Effect of zinc supplementation started during diarrhoea on morbidity and mortality in Bangladeshi children: community randomised trialBMJ 2002; 325 doi: http://dx.doi.org/10.1136/bmj.325.7372.1059 (Published 09 November 2002) Cite this as: BMJ 2002;325:1059
- Abdullah H Baqui, associate research professor ()a,
- Robert E Black, chairmana,
- Shams El Arifeen, headc,
- Mohammad Yunus, headd,
- Joysnamoy Chakraborty, senior managerd,
- Saifuddin Ahmed, assistant scientistb,
- J Patrick Vaughan, professore
- a Department of International Health, Johns Hopkins Bloomberg School of Public Heath, 615 N Wolfe Street, Baltimore, MD 21205, USA
- b Department of Population and Family Health, Johns Hopkins Bloomberg School of Public Heath
- c Child Health Program, ICDDR,B: Centre for Health and Population Research, GPO Box 128, Dhaka 1000, Bangladesh
- d Matlab Health Research Program, ICDDR, B: Centre for Health and Population Research
- e London School of Hygiene and Tropical Medicine, London WC1A 7HT
- Correspondence to: A H Baqui
- Accepted 24 June 2002
Objective: To evaluate the effect on morbidity and mortality of providing daily zinc for 14 days to children with diarrhoea.
Design: Cluster randomised comparison.
Setting: Matlab field site of International Center for Diarrhoeal Disease Research, Bangladesh.
Participants: 8070 children aged 3-59 months contributed 11 881 child years of observation during a two year period.
Intervention: Children with diarrhoea in the intervention clusters were treated with zinc (20 mg per day for 14 days); all children with diarrhoea were treated with oral rehydration therapy.
Main outcome measures: Duration of episode of diarrhoea, incidence of diarrhoea and acute lower respiratory infections, admission to hospital for diarrhoea or acute lower respiratory infections, and child mortality.
Results: About 40% (399/1007) of diarrhoeal episodes were treated with zinc in the first four months of the trial; the rate rose to 67% (350/526) in month 5 and to >80% (364/434) in month 7 and was sustained at that level. Children from the intervention cluster received zinc for about seven days on average during each episode of diarrhoea. They had a shorter duration (hazard ratio 0.76, 95% confidence interval 0.65 to 0.90) and lower incidence of diarrhoea (rate ratio 0.85, 0.76 to 0.96) than children in the comparison group. Incidence of acute lower respiratory infection was reduced in the intervention group but not in the comparison group. Admission to hospital of children with diarrhoea was lower in the intervention group than in the comparison group (0.76, 0.59 to 0.98). Admission for acute lower respiratory infection was lower in the intervention group, but this was not statistically significant (0.81, 0.53 to 1.23). The rate of non-injury deaths in the intervention clusters was considerably lower (0.49, 0.25 to 0.94).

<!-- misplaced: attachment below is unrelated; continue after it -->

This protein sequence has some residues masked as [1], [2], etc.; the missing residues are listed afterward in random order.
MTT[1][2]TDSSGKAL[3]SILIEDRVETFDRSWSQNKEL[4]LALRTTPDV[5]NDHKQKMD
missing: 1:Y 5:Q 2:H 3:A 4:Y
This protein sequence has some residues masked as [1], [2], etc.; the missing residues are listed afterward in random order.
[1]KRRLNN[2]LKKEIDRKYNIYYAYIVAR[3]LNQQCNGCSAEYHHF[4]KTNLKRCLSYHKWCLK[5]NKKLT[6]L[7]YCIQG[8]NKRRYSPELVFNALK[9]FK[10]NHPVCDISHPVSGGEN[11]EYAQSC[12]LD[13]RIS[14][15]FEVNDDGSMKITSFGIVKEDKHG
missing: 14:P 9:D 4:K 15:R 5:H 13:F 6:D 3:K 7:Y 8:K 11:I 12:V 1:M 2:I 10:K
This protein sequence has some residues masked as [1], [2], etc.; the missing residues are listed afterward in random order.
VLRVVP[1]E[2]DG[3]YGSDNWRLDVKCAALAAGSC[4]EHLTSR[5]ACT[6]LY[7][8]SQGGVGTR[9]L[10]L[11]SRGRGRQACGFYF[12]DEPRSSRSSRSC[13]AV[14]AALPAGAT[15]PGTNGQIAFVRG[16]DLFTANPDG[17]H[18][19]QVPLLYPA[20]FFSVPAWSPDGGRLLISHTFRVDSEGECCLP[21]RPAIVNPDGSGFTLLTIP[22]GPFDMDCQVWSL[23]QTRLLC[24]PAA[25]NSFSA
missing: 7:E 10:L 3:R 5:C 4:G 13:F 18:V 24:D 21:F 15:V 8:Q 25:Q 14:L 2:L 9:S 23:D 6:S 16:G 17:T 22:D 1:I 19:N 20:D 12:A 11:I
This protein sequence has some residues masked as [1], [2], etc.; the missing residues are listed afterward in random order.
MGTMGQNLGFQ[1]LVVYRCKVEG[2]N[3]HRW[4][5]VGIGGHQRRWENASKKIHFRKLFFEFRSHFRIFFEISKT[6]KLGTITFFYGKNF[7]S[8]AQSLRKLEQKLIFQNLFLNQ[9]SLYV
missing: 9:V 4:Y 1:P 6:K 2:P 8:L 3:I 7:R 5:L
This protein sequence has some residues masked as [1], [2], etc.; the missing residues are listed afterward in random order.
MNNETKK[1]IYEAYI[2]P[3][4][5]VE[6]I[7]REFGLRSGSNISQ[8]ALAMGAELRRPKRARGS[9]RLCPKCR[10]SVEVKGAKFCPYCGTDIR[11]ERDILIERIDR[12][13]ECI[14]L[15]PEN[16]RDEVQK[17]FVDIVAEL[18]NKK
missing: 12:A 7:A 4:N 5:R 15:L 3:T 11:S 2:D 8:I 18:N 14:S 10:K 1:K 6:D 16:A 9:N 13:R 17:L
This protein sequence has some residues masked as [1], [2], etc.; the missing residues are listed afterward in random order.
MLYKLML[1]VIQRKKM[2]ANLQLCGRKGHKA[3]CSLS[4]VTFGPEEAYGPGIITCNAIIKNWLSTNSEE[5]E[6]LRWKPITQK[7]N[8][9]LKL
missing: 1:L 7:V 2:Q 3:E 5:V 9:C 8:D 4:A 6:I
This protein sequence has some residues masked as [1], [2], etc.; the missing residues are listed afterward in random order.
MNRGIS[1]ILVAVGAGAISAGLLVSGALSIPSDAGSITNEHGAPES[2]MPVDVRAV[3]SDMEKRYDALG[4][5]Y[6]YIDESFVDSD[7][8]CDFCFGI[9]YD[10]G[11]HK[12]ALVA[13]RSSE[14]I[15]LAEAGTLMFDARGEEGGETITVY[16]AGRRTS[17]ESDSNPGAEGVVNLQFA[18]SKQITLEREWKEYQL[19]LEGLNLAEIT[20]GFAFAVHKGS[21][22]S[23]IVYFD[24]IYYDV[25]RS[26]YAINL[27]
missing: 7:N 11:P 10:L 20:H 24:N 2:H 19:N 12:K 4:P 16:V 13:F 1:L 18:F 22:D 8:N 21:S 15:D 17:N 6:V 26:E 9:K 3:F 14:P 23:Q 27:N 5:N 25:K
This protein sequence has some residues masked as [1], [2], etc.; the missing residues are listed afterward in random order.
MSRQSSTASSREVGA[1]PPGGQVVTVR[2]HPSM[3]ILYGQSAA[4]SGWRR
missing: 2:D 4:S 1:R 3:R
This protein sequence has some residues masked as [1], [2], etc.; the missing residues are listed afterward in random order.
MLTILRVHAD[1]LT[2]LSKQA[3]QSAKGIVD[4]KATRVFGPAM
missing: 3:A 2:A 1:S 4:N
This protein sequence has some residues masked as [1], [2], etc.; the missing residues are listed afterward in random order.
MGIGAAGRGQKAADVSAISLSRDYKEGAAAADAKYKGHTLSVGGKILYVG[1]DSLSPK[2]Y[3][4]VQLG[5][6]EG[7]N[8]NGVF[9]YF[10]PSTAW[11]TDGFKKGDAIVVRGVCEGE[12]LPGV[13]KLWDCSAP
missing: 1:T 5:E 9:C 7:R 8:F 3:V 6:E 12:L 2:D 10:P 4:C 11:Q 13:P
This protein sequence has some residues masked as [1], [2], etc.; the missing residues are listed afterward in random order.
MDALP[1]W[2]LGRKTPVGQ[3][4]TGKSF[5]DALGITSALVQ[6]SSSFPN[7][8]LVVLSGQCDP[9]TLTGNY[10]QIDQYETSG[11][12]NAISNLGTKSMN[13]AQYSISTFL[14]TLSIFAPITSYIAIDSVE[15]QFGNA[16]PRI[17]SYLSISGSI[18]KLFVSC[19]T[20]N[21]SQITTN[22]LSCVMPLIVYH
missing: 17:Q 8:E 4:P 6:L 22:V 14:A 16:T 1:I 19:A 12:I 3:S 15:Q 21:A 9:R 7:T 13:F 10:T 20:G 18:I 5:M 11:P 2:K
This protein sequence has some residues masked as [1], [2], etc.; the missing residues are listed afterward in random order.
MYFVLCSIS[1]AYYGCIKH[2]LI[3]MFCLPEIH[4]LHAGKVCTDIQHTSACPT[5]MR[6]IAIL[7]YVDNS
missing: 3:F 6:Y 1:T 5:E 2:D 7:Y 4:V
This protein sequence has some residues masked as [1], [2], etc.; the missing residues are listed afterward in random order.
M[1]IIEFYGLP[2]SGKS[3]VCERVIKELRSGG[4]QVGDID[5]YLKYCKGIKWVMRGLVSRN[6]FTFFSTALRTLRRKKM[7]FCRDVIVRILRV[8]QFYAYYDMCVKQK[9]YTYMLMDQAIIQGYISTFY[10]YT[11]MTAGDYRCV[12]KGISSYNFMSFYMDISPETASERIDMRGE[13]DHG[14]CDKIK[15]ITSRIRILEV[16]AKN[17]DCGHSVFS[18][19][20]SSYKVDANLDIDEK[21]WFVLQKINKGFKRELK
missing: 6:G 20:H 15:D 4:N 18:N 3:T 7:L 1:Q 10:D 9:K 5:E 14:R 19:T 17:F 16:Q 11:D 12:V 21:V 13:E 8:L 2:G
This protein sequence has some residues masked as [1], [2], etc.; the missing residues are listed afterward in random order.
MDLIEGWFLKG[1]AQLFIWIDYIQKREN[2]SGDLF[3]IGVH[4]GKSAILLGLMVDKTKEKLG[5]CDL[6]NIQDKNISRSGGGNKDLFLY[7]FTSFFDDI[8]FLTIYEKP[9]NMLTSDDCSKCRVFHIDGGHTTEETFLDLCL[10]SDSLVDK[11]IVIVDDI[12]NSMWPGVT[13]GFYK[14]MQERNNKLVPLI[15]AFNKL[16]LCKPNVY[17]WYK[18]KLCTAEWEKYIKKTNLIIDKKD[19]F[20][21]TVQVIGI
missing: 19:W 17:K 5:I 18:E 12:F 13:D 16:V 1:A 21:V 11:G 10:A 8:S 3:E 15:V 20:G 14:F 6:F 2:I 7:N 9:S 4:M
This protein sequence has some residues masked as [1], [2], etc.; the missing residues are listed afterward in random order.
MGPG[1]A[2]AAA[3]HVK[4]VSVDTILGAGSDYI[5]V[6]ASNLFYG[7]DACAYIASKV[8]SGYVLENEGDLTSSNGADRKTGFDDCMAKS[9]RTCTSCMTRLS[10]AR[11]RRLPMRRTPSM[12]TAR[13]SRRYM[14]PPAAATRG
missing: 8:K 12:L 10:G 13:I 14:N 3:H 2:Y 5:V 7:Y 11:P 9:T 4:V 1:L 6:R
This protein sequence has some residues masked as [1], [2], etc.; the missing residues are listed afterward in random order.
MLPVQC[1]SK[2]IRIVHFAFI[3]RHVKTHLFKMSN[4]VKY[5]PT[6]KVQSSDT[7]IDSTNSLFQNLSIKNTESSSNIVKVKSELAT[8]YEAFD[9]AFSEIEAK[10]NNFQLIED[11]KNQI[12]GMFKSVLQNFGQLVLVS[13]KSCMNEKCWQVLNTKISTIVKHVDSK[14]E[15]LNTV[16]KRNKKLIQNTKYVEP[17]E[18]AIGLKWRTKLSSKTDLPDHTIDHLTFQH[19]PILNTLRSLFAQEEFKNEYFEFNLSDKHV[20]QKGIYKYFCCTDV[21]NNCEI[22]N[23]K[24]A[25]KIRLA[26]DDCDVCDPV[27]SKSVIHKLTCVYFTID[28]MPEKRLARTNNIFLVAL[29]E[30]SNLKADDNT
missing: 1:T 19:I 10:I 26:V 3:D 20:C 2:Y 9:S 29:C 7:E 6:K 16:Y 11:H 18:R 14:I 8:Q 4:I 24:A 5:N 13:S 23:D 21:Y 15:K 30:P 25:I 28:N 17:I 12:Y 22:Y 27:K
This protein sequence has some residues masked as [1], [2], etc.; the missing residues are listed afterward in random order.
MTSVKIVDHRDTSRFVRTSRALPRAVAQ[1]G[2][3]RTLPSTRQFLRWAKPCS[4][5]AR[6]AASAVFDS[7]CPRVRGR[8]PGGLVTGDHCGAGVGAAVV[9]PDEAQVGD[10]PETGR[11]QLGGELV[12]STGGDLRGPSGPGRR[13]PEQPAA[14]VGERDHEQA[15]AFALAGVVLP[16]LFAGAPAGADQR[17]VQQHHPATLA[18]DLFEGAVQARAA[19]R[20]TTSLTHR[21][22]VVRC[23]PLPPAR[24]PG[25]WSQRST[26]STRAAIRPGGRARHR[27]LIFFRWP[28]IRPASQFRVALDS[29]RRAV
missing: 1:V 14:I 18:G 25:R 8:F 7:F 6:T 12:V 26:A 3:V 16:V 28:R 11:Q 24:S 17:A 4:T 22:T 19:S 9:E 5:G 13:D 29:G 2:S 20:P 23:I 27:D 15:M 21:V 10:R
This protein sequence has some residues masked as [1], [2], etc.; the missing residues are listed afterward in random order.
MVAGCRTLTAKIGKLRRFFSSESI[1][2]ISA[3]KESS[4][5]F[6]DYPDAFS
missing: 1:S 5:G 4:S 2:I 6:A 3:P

Conclusions: The lower rates of child morbidity and mortality with zinc treatment represent substantial benefits from a simple and inexpensive intervention that can be incorporated in existing efforts to control diarrhoeal disease.
What is already known on this topic
What is already known on this topic Zinc deficiency is highly prevalent in children in developing countries
Zinc supplements given during diarrhoea reduce the duration and severity of treated episodes
If given for 14 days during and after diarrhoea, zinc reduces the incidence of diarrhoea and pneumonia in the subsequent two to three months
What this study adds
What this study adds Zinc used as a treatment for diarrhoea reduces mortality in children
Zinc reduces admissions to hospital for diarrhoea
The impact of zinc on mortality and morbidity can be achieved in a realistic large scale public health programme
Zinc deficiency is highly prevalent in children in developing countries.1 Inadequacy of dietary zinc intake is exacerbated by the net loss of zinc during diarrhoea.2 Zinc supplements given during diarrhoea reduce the duration and severity of treated episodes3 and, if given for 14 days during and after diarrhoea, can reduce the incidence of diarrhoea and acute lower respiratory infection in the subsequent two to three months.4 Provision of zinc during diarrhoea may thus be a feasible strategy for both treatment of diarrhoea and prevention of subsequent morbidity and mortality. The therapeutic trials of zinc supplementation conducted to date have been small and conducted in clinical settings. We aimed to evaluate the impact on morbidity and mortality of zinc treatment during diarrhoea in a realistic large scale public health programme.